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5 “Maybe the Picture Will Tell You”: Methods for Hearing Children’s Perspectives on Religion

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pp. 80-94

As I sat with John and Sarah, parents of seven children, in their farmhouse, discussing the stereotypes of conservative Christian families, their eldest daughter, nine-year-old Gwynn, sat down beside me. She listened quietly until I asked her father what key principles of Christianity he tried to teach his children, both through his missionary work and at home. He replied...

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6 Boundary and Identity Work among Hare Krishna Children

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pp. 95-107

Religious culture is vital to the success of new religious movements, given their oppositional stance toward the larger society (Rochford 2007a; Stark 1996). Without a supportive religious culture, alternative religions lack the foundation for sustaining a vibrant community of the faithful. As the noted sociologist Ann Swindler (1986) suggests, a stable culture allows belief and everyday...

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7 Playing with Fire (and Water, Earth, and Air): Ritual Fluency and Improvisation among Contemporary Pagan Children

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pp. 108-120

Despite children’s omission from a significant portion of the anthropological record, it is often the case that ethnographic methods can provide access to information by and about children that might be otherwise overlooked or inaccessible. Anthropologist Lawrence Hirschfield’s provocatively titled article, “Why Don’t Anthropologists Like Children?” contends, “Mainstream anthropology...

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8 “La Virgen, She Watches over Us”: What Cholos and Cholas Can Teach Us about Researching and Writing about Religion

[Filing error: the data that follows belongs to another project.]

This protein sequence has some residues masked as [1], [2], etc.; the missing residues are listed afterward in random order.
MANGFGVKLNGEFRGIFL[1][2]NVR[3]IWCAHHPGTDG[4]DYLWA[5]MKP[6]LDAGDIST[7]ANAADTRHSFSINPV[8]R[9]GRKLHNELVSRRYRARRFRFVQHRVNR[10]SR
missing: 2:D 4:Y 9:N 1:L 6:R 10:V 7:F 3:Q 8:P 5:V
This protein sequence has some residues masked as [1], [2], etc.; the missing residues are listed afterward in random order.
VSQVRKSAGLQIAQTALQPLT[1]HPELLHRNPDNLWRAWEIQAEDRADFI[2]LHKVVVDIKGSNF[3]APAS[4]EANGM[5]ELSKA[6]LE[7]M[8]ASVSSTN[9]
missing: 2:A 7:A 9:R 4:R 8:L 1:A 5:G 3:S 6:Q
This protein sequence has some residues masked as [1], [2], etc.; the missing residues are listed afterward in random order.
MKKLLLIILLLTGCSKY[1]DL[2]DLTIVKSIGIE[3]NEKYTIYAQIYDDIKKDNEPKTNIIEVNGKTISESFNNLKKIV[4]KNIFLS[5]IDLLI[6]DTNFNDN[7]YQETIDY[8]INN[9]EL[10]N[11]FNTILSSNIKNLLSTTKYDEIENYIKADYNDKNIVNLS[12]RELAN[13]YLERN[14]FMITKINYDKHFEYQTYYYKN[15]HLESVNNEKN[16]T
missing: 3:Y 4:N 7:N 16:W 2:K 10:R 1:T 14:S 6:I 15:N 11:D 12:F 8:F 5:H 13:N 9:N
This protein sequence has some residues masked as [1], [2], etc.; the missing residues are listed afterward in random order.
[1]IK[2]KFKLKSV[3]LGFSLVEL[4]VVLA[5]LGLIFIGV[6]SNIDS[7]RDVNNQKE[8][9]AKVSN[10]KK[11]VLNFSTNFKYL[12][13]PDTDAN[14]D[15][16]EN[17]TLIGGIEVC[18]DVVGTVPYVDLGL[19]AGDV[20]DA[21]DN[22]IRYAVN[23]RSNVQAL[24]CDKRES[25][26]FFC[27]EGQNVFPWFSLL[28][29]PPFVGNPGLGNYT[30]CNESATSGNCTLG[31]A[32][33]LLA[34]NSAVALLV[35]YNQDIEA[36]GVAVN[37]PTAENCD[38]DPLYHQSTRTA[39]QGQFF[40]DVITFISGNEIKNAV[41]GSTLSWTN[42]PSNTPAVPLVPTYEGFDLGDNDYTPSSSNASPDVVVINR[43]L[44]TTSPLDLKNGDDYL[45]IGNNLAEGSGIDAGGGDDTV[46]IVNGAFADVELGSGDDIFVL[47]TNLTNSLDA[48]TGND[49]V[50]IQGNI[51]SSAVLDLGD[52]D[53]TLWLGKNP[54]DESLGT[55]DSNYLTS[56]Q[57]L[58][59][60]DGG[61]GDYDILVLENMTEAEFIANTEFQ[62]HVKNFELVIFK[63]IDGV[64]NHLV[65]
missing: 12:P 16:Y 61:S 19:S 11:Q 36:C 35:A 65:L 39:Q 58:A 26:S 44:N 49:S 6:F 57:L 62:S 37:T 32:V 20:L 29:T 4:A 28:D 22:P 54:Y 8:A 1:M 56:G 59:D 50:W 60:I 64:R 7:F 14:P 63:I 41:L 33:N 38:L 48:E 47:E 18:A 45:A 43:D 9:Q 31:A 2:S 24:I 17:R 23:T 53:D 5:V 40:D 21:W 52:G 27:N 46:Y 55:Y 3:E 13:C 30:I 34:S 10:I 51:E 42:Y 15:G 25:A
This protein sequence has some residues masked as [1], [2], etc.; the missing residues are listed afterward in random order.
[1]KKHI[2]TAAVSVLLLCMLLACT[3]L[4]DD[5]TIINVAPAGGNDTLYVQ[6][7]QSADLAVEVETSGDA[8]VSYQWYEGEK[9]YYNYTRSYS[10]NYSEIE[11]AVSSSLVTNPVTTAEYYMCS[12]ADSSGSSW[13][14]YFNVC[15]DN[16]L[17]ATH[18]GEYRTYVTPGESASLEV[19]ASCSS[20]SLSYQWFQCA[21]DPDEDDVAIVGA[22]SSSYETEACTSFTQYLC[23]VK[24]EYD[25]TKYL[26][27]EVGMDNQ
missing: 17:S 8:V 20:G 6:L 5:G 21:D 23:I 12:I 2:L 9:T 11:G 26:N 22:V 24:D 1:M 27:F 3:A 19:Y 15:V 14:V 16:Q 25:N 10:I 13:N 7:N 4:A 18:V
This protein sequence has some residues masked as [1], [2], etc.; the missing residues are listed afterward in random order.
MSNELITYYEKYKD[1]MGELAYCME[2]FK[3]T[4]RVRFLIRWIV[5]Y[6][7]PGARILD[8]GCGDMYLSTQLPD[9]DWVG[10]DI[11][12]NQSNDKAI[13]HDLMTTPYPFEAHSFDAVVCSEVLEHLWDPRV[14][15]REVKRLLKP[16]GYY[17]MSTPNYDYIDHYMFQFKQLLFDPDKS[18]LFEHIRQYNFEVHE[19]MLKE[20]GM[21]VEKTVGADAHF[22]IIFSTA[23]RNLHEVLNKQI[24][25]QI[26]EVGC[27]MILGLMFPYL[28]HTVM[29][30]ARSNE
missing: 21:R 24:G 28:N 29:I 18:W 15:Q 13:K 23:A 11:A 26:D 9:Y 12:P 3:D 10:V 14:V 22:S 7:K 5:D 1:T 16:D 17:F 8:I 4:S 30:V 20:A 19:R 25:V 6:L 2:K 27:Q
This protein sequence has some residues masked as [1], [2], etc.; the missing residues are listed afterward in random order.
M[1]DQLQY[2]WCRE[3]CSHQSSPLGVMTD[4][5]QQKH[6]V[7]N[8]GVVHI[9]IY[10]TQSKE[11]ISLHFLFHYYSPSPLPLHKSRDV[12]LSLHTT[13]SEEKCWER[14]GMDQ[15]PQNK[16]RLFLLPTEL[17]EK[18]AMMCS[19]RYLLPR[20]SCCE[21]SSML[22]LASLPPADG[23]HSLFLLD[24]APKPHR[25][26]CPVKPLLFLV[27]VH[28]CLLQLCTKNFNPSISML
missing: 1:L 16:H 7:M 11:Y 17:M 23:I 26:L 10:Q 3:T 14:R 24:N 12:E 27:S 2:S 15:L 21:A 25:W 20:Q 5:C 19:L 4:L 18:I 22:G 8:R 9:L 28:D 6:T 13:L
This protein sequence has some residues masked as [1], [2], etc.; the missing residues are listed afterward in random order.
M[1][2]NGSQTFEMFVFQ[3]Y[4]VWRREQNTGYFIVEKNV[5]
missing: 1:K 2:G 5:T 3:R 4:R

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pp. 121-135

We sat under some mesquite trees as he caressed the black and white tattoo of the Virgin of Guadalupe etched on his right forearm. A crochet rosary in green and red hung around his neck, next to the gold medallion of the Virgin of Guadalupe that his abuelita, his grandmother, gave him when he was a little boy. Mark, a member of the South Phoenix gang Wetback Power...


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9 Going through the Motions of Ritual: Exploring the “as if ” Quality of Religious Sociality in Faith-Based Schools

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pp. 139-156

It was lunchtime in the teachers’ room of a Danish Jewish day school on the last day before Passover recess. At the door, two fourth-grade girls asked politely for their Judaics teacher. “Is it all right if we go home too? The other class has finished and gone home.” The students looked hopefully at their teacher, who answered, “No, we’re going to stay. We still have the afikoman, the blessing...

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10 Catholic Children’s Experiences of Scripture and the Sacrament of Reconciliation through Catechesis of the Good Shepherd

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pp. 157-171

Joining a growing number of childhood studies scholars who advocate child-centered research, I was interested in exploring how Catholic children encounter and respond to scripture and its impact on their relationship with God. I decided to focus on a particular faith formation program called Catechesis of the Good Shepherd (CGS) because it views its programs and its theological...

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11 Religion and Youth Identity in Postwar Bosnia Herzegovina

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pp. 172-186